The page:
I have not written much about my field of expertise. Yet civil engineering can be impressive. It is an important part of our lives, one of the oldest occupation. Maybe one can pretend it is the basis of civilization.
The world spins fast.
- A computer is outdated (according to Moore's law) after one year and a half.
- Cars are more efficient today (even though the engines themselves are still rather ineffective. A lot of improvements come from embedded computing and light structures).
But building stays in the 60's !
- Concrete gets vibrated since 1930 approximately.
- We use precast concrete since 1960, with special and high performances concretes.
Today, we use a bit of prefabrication, but finally, the whole remains the same as the 60's.
In some cases, we don't use anymore some techniques because they are not economically profitable beside their energy or material efficiency.
For example we don't use mushroom ceilings or wide T beams. Why ?
Prefabricated juxtaposed ceilings. Quite a rare technique : one need to be too much careful, even though it's effective.
It's because they require too much work time.
Today, around half the price of a building comes from the price of work, and half this same price is work taxes. It's how we pay our social system.
Salaries continuing to grow while building materials' prices stay stable, the proportion of a building's price going to pay for work increase all the same.
The techniques used on building-sites need to be fast and need few man power. One prefer to have a thick floor rather than a boxed ceiling.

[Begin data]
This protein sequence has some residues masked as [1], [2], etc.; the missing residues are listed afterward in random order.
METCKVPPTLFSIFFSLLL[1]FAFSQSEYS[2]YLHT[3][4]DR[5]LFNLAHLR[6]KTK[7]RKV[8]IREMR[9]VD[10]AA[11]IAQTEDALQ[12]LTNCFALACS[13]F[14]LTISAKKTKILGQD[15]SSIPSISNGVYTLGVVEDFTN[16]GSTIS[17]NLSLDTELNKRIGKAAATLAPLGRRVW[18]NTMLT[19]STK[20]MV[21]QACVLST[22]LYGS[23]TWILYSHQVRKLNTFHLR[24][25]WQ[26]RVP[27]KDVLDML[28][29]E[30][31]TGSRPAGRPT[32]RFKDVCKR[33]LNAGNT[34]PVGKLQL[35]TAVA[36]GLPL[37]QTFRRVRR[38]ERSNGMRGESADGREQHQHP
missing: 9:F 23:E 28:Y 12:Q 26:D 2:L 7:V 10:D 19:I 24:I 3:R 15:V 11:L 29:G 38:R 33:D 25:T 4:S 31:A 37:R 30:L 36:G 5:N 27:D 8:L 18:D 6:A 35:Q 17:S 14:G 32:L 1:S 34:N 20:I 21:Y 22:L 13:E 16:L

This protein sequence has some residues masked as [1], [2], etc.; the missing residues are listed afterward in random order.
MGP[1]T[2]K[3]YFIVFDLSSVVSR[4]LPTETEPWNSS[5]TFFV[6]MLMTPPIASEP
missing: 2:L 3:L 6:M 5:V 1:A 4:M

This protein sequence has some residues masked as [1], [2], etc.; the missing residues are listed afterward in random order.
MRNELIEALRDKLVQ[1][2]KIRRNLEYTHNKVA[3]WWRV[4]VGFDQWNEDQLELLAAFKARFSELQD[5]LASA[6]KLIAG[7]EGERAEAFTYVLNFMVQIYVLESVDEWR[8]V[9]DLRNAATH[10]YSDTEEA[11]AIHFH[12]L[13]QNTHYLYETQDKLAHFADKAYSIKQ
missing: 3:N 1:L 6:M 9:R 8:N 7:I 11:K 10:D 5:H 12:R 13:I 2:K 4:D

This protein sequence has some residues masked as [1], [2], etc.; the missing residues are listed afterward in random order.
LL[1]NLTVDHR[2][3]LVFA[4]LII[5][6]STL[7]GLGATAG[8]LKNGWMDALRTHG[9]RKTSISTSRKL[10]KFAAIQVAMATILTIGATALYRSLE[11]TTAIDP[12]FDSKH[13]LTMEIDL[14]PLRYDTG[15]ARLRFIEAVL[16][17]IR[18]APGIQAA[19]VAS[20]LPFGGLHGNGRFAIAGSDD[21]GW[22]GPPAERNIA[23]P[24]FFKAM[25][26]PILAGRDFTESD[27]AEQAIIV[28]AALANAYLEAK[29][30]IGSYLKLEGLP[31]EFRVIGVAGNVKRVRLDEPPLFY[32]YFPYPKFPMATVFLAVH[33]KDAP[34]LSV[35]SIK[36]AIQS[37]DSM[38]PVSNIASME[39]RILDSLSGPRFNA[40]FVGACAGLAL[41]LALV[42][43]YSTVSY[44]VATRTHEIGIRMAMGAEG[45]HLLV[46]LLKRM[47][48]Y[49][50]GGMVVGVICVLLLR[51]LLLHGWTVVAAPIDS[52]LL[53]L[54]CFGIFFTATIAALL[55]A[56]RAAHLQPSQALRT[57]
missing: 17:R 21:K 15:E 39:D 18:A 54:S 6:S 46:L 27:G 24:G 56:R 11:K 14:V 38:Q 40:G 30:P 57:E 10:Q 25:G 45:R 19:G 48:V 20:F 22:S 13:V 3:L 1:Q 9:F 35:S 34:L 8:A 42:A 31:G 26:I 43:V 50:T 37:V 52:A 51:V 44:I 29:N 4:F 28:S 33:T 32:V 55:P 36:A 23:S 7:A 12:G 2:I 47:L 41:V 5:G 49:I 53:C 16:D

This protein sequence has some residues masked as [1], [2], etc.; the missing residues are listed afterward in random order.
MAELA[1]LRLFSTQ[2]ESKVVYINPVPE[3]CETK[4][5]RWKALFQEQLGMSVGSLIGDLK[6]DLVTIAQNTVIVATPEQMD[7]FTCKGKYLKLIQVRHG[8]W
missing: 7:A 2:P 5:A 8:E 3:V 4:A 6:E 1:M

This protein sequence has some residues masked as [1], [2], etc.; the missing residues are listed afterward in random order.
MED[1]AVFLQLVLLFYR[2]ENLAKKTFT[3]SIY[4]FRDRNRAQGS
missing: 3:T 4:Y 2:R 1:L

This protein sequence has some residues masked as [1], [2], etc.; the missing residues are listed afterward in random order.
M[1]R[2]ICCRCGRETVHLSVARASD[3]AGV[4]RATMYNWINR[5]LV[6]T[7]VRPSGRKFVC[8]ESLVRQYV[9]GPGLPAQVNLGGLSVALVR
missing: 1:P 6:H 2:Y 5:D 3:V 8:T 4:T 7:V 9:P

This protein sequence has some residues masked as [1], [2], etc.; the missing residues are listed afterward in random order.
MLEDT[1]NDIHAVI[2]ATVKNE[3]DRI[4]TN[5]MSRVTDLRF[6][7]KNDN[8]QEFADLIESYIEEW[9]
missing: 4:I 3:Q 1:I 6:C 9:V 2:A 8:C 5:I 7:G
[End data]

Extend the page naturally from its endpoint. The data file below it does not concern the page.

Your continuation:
A thick floor just need a simple flat formwork. It can also be totally or partially prefabricated.
Boxed ceilings need cautious and long work to be set in place, even though it can be prefabricated either. So despite its low material cost, few will use it.
Recently, someone declared during a seminar I attended that we should reduce work taxes and increase taxes on raw materials.
The aim there is to encourage maintenance of equipment (which cost few in resources, but need skilled man-power) rather than their replacement (which needs a lot of resources but few work time). It would be also a good way to reduce waste.
This seminar I attended was about sustainability in construction. It is actually a new way of thinking and organising.
Sustainability, energy saving make it mandatory to use more and more existing structures. When building new ones, one need to ensure they can be reused easily later.
Some propose to 3D-print houses.
What an interesting topic to write and talk about later.